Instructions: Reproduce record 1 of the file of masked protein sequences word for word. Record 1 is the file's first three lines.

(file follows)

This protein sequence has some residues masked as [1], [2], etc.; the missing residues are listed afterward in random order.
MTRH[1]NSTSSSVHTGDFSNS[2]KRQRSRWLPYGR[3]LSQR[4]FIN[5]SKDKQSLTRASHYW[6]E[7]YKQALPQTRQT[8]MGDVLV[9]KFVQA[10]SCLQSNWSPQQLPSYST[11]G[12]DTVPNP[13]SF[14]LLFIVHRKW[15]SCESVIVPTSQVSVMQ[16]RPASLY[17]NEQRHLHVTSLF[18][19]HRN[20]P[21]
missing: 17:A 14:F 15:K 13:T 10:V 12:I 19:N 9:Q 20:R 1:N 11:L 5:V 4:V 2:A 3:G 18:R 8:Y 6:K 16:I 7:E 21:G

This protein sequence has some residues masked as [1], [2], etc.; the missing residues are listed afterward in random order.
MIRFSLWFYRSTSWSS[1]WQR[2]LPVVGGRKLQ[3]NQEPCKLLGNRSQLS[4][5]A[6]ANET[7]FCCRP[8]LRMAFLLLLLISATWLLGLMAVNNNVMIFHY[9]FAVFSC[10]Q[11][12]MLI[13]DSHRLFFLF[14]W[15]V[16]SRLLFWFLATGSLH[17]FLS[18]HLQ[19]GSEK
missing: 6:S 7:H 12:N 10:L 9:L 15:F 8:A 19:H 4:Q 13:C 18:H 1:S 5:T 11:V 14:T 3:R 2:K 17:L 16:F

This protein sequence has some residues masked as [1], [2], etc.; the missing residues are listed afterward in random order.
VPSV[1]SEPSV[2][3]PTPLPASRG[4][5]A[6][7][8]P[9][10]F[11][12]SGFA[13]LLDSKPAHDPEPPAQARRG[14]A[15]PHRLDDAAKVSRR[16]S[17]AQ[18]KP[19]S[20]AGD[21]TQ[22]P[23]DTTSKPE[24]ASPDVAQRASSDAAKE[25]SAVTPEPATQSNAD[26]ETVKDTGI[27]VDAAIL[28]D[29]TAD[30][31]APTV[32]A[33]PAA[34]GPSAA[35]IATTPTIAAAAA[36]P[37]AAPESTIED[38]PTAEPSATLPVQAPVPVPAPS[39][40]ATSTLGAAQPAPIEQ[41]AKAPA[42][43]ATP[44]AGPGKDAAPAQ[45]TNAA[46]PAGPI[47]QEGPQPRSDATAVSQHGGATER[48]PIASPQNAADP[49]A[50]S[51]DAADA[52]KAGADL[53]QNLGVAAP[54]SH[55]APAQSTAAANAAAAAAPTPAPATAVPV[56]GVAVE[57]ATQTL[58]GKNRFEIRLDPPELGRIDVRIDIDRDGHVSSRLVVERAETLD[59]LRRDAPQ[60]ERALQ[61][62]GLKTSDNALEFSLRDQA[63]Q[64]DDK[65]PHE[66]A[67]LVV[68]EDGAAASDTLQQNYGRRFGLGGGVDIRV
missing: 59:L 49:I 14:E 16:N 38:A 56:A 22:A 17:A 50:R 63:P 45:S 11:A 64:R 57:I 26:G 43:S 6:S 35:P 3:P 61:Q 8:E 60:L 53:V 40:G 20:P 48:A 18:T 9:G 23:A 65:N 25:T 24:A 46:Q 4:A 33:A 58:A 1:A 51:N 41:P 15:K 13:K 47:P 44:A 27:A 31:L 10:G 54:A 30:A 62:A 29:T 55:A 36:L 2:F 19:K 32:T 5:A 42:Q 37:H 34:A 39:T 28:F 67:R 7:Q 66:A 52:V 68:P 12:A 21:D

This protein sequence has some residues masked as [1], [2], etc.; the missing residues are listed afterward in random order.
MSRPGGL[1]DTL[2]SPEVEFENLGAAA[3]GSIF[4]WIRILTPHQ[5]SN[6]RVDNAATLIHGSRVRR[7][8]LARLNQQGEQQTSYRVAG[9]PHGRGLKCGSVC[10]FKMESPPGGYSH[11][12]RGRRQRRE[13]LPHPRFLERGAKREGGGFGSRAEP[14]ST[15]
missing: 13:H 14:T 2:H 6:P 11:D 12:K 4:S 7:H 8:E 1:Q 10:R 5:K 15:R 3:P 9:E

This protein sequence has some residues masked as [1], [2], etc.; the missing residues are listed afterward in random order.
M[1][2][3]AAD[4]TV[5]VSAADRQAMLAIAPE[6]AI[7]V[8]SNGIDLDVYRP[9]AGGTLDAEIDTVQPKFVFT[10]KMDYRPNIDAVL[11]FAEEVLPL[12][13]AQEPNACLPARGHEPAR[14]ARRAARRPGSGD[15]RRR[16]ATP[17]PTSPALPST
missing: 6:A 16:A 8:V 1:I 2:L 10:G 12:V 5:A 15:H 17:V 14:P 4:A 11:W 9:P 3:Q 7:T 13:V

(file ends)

This protein sequence has some residues masked as [1], [2], etc.; the missing residues are listed afterward in random order.
MTRH[1]NSTSSSVHTGDFSNS[2]KRQRSRWLPYGR[3]LSQR[4]FIN[5]SKDKQSLTRASHYW[6]E[7]YKQALPQTRQT[8]MGDVLV[9]KFVQA[10]SCLQSNWSPQQLPSYST[11]G[12]DTVPNP[13]SF[14]LLFIVHRKW[15]SCESVIVPTSQVSVMQ[16]RPASLY[17]NEQRHLHVTSLF[18][19]HRN[20]P[21]
missing: 17:A 14:F 15:K 13:T 10:V 12:I 19:N 9:Q 20:R 1:N 11:L 5:V 4:V 2:A 3:G 18:R 8:Y 6:K 16:I 7:E 21:G